Why is the battle for a European place such a big deal?
We’re just a matter of days away from the 2017/18 Premier League starting up, with the summer of huge money signings almost concluding, so we’re going to take a look at the stacks of money on offer to Premier League teams.
Coming up from the Championship
Starting off with entry to the top division of English football – and arguably the greatest division of domestic football in the world – teams in the Championship have the most on offer regarding revenue increase if they earn passage to the Premier League.
Last season, excluding the upcoming Premier League payments and potential income as a result, Newcastle United earned a cool £7.1 million for winning the second-tier of English football.
This is because each team in the Championship receives the same basic and solidarity reward regardless of their finishing position. The amount was also bolstered by the bonus TV payments from broadcaster Sky to show Newcastle’s games.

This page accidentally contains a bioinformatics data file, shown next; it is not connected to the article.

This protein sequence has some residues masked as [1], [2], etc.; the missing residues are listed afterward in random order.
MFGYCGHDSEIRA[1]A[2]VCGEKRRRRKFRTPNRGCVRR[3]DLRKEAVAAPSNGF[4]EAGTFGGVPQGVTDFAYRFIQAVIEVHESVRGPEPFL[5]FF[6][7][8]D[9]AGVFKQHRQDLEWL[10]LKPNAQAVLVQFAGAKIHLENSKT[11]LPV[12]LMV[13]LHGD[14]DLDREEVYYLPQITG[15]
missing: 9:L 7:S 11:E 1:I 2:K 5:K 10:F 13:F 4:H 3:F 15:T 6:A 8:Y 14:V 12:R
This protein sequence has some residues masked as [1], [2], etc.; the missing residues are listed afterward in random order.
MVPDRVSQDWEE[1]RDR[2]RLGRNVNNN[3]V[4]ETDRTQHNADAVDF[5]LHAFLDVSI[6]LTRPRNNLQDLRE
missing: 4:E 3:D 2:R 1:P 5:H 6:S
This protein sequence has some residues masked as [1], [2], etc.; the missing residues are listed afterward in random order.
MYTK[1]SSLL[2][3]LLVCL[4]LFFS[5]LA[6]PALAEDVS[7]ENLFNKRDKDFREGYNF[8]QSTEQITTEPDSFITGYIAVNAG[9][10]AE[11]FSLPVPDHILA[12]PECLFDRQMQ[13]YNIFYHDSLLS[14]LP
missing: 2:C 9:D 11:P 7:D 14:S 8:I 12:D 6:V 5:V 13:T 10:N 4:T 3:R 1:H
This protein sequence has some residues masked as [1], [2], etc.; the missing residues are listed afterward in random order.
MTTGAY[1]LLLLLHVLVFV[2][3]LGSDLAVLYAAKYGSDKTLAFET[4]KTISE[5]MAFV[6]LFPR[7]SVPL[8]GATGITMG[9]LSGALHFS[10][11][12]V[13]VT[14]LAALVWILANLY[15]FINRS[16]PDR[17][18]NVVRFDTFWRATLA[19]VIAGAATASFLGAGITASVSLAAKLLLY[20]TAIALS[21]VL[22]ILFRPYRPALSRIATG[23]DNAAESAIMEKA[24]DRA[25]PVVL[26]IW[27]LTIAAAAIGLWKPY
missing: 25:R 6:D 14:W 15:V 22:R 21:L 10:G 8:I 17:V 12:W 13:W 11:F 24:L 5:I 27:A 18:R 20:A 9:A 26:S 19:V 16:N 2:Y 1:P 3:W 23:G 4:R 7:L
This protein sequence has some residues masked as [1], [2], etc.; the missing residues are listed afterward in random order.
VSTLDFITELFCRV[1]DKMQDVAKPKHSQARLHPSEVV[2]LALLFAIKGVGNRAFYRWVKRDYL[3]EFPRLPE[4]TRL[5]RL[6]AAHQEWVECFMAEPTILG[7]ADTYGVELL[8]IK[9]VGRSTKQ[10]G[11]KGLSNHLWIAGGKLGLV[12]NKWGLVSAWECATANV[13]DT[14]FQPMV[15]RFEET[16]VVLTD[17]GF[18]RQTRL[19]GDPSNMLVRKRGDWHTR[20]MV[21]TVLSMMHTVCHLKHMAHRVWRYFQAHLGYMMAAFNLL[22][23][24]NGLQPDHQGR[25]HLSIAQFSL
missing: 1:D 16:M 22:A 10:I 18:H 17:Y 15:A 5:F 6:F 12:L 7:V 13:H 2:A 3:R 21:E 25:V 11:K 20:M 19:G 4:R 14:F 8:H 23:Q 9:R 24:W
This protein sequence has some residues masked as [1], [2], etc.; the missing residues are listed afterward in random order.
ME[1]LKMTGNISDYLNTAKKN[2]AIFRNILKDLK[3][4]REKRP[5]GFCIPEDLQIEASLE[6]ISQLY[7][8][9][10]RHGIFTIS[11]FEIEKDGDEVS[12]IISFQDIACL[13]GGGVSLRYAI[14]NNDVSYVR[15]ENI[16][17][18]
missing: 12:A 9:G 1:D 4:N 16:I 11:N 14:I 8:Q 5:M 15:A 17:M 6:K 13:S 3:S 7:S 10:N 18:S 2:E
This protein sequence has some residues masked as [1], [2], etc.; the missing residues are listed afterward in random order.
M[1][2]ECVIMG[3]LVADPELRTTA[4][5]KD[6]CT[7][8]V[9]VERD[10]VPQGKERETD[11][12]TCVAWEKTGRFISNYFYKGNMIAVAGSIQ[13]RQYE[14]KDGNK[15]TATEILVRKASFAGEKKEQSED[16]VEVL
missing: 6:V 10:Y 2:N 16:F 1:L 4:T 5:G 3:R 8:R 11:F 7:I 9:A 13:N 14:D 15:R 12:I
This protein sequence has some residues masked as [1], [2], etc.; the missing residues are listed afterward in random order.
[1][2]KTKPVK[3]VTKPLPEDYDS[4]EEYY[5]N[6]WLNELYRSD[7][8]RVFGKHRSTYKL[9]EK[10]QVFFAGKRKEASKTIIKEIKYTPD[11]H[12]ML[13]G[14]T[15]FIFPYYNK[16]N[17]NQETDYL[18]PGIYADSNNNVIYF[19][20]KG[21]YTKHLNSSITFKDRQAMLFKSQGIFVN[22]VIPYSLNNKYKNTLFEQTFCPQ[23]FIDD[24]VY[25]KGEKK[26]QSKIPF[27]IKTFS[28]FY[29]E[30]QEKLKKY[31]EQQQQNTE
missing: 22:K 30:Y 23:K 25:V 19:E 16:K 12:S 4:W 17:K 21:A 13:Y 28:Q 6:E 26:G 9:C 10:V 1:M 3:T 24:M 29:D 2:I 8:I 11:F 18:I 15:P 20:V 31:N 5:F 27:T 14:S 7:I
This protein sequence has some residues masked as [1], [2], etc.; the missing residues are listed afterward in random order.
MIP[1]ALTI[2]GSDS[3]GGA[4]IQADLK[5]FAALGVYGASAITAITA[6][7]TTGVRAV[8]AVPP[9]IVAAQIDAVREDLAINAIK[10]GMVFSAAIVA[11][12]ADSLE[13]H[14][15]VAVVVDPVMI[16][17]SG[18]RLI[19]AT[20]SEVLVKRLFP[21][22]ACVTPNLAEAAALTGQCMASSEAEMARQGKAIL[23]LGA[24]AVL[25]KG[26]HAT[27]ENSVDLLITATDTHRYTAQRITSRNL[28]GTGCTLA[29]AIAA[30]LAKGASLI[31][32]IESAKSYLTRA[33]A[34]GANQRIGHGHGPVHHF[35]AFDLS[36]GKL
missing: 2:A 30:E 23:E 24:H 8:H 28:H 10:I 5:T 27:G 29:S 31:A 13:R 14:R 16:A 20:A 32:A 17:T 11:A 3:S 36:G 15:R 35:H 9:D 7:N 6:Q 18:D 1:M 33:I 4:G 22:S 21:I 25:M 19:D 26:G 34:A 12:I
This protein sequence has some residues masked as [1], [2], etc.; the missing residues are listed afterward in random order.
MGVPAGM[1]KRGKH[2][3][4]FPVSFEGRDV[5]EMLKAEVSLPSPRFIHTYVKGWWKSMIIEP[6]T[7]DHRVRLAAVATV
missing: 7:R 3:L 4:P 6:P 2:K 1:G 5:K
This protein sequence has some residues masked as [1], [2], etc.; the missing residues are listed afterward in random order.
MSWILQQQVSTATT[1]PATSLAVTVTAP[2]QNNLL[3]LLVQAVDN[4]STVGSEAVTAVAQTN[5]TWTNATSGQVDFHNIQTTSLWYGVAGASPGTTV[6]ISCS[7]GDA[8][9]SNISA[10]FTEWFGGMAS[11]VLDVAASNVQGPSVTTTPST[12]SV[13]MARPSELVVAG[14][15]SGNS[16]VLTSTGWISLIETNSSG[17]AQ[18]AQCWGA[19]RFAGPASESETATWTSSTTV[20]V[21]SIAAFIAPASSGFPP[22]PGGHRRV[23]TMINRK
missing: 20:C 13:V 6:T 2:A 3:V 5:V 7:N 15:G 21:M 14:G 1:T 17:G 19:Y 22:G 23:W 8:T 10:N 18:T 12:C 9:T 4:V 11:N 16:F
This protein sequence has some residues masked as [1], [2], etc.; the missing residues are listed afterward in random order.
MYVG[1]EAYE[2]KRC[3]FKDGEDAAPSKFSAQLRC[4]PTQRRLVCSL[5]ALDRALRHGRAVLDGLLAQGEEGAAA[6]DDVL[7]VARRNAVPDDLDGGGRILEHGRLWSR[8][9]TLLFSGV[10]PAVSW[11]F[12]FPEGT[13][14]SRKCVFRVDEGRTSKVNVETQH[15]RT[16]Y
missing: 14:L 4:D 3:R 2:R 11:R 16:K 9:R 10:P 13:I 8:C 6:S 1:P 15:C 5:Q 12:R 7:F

As was heavily covered during the Championship playoffs, the victor would receive a massive increase in revenue upon winning the knockout section of the season. Huddersfield Town won the playoff final at Wembley stadium last season, and are set to see a whopping £170 million minimum increase in revenue over the next three seasons.
First off, their placement, TV money, and even split of the Premier League TV Rights pot will earn them £95 million if they were to finish dead-last. Then, if they were to get relegated, they would get an added £75 million over the ensuing two seasons as a parachute payment.
Standard Premier League money
In the Premier League last season, Chelsea were rewarded with £38 million for winning and Sunderland, who came 20th, were given £1.9 million for their placement.